The Florida Roundup

Fridays at noon on WLRN 91.3FM

Each week a panel of journalists from South Florida and around the state discuss the week in news. 

Listeners can join the conversation by:

  • (800) 743-WLRN or (800) 743-9576
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Kyle Holsten / WLRN

  This week, there is confusion, fear and anger in Miami Beach -- one of two Miami-Dade county zika transmission hot spots. The cause of the public outcry? The pre-dawn aerial spraying for zika-carrying mosquitoes that began this morning.  Round two of that spraying is set for Sunday. WLRN’s Kate Stein and Miami Herald reporter Joey Flechas weigh in. 

Fernando Llano AP

  This week, three batches of mosquitoes found in traps in Miami Beach tested positive for Zika. In another important development, the Florida Department of Health admitted  it may take longer for pregnant women to get their Zika test results back. WLRN’s health reporter Sammy Mack fills us in on the latest on the Zika epidemic in South Florida. 

Miami Herald

  This week on The Florida Roundup...

We bring you the latest information on the developing weather in the Caribbean with Meteorologist Jeff Huffman.

Next, a week after Miami Beach is declared a Zika zone, the virus has infected local politics as new cases are found along the Gulf Coast of Florida. Who exactly is in-charge of getting timely information out to the public? Is it the Governor? Is it the Department of Health? WLRN's Sammy Mack and Jenny Staletovich with the Miami Herald join for this segment. 

Listen here: 

Miami Herald

 According to the Governor’s office, five cases of the Zika virus have been identified in Miami Beach. This as the tally of locally transmitted cases hits 36. So, what's new in the effort to find and stop it?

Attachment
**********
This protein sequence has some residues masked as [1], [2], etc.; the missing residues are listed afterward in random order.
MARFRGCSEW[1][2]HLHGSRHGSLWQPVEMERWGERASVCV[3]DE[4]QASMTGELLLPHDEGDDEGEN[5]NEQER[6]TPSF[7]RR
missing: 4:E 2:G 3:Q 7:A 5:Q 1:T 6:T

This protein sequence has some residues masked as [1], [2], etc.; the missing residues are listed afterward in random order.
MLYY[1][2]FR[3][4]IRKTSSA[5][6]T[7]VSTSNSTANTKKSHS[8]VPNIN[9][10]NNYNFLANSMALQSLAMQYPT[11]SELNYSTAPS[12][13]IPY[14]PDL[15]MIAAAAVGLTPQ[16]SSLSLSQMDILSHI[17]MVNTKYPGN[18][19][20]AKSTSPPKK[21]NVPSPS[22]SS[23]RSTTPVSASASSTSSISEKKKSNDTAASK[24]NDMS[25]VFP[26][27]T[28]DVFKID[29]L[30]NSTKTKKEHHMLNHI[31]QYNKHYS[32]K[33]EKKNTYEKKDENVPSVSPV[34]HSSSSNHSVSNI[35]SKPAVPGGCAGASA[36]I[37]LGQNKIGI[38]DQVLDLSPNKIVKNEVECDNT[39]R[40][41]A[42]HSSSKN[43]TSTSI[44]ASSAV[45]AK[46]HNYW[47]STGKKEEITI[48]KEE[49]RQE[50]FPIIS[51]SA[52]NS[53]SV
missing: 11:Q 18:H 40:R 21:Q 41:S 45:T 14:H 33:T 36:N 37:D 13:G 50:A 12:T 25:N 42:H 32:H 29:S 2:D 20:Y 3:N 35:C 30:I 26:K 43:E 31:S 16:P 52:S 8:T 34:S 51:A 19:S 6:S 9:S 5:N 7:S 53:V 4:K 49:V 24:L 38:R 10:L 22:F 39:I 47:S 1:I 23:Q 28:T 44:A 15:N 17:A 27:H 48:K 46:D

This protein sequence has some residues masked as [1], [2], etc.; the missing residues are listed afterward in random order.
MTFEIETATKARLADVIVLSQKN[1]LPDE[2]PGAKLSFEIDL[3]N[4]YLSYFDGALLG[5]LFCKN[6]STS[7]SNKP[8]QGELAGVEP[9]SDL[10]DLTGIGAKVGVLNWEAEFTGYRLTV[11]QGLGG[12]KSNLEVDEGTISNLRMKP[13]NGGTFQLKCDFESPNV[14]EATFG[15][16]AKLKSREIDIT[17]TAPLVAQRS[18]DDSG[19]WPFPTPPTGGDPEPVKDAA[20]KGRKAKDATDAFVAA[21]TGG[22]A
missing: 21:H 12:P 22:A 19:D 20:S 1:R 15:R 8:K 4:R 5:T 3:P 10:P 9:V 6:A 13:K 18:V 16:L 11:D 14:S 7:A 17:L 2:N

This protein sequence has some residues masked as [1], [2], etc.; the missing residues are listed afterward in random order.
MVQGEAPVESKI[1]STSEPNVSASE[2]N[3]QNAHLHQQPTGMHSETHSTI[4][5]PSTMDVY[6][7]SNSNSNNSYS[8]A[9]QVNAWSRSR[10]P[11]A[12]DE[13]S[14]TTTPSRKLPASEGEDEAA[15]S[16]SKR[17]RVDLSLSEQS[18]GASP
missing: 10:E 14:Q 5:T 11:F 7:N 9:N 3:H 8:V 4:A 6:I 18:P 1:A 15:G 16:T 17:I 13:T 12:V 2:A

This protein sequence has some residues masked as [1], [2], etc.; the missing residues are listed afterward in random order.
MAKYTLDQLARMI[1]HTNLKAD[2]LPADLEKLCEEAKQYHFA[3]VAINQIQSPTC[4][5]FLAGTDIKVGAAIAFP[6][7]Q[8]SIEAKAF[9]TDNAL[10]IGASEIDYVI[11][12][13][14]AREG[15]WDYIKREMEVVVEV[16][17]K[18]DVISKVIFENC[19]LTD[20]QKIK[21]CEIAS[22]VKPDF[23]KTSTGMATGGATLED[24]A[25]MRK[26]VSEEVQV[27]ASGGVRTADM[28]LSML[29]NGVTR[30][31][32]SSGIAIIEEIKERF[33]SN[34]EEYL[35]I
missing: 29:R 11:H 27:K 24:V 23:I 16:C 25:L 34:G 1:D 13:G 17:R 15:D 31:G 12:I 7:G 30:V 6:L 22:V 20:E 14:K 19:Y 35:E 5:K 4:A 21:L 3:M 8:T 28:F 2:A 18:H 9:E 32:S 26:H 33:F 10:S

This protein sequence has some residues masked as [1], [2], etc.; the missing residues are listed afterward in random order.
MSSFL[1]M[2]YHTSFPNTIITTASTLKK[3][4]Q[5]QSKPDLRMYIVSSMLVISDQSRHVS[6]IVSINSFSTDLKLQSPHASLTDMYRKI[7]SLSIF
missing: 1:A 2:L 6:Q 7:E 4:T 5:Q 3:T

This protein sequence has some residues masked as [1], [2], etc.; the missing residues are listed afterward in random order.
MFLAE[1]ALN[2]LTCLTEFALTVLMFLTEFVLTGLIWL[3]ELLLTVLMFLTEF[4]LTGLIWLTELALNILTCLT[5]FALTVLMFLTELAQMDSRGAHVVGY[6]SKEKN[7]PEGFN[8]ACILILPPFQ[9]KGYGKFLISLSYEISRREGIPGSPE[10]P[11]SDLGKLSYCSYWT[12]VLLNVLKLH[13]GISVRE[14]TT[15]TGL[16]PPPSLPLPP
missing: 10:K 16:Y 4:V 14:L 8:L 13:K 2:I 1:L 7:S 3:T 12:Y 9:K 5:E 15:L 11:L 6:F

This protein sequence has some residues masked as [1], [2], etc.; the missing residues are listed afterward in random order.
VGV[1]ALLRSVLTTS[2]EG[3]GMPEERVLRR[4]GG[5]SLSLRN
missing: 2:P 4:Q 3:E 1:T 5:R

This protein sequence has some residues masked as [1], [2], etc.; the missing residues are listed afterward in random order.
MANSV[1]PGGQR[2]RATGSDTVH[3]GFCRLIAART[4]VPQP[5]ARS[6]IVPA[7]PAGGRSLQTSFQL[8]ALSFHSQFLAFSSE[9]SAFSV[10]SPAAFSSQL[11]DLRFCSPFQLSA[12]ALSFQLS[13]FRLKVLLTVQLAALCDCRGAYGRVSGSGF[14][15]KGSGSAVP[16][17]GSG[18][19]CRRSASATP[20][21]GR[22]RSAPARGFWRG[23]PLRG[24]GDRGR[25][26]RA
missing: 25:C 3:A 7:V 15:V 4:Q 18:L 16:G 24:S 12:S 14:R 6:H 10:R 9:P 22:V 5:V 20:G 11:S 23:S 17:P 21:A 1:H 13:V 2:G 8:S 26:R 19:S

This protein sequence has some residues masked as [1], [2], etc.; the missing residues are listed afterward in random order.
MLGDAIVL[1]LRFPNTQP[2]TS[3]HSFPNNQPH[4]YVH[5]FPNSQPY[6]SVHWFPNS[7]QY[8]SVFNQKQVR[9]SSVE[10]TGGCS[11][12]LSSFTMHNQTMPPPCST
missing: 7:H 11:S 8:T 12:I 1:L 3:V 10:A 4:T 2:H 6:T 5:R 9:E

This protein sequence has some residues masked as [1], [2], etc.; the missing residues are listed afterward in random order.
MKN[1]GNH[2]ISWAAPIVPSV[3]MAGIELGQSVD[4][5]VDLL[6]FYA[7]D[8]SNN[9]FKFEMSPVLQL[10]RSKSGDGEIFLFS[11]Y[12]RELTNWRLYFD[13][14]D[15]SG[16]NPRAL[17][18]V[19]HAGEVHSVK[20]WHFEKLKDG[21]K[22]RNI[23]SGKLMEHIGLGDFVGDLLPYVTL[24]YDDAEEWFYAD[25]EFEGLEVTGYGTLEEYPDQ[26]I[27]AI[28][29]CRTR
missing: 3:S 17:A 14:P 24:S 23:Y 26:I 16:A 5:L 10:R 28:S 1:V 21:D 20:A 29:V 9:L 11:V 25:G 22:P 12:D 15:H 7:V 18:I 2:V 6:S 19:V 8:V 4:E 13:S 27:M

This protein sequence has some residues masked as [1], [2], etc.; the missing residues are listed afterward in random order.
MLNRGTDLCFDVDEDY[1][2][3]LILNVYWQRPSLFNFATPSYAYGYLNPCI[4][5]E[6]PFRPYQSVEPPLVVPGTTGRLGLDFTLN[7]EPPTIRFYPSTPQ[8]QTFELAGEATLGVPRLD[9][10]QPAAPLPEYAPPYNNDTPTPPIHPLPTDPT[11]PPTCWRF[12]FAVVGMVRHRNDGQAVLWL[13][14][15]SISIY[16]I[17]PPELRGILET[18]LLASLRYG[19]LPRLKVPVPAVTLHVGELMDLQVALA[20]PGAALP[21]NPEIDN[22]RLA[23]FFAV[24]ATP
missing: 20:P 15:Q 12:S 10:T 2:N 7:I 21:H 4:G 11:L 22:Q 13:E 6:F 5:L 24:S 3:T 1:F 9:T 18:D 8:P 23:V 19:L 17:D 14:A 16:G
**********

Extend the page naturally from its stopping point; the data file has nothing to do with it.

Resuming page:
Also, from the U.S. Senate to county hall, early voting has begun for the August 30th primaries. A third party presidential candidate comes to town. And how truthful is this political season?

As local cases of Zika virus continue to increase, this  week The Florida Roundup dedicated its full hour to an analysis of the political and economic dimensions of the outbreak of this virus in South Florida.

A square mile of Miami is now the hot zone for Zika and the threat of the virus-carrying mosquitoes. Pregnant women are warned about the neighborhood as aerial spraying begins. Where are the bugs? How big of a threat is Zika? And to whom?

Listen here: 

FLORIDA DEPARTMENT OF HEALTH

Local transmission of Zika by mosquitoes has been confirmed in Miami-Dade and Broward County. What does this mean for South Florida residents?

The Environmental Regulation Commission recently voted for new standards for more than 80 different toxic chemicals, some of them carcinogens, and just how much of each we’re going to allow in our water supply. Environmental groups claim we are putting Floridian’s health in danger. We’ll take a closer look at exactly what it is we’re putting in our water.

Listen Below:

flickr

The shooting of Charles Kinsey has gathered national attention. He’s a North Miami man, a therapist at a group home, who was shot by North Miami Police, while he was helping a 23-year-old man with severe autism. We look into the investigation and how police are trained to handle people with disabilities.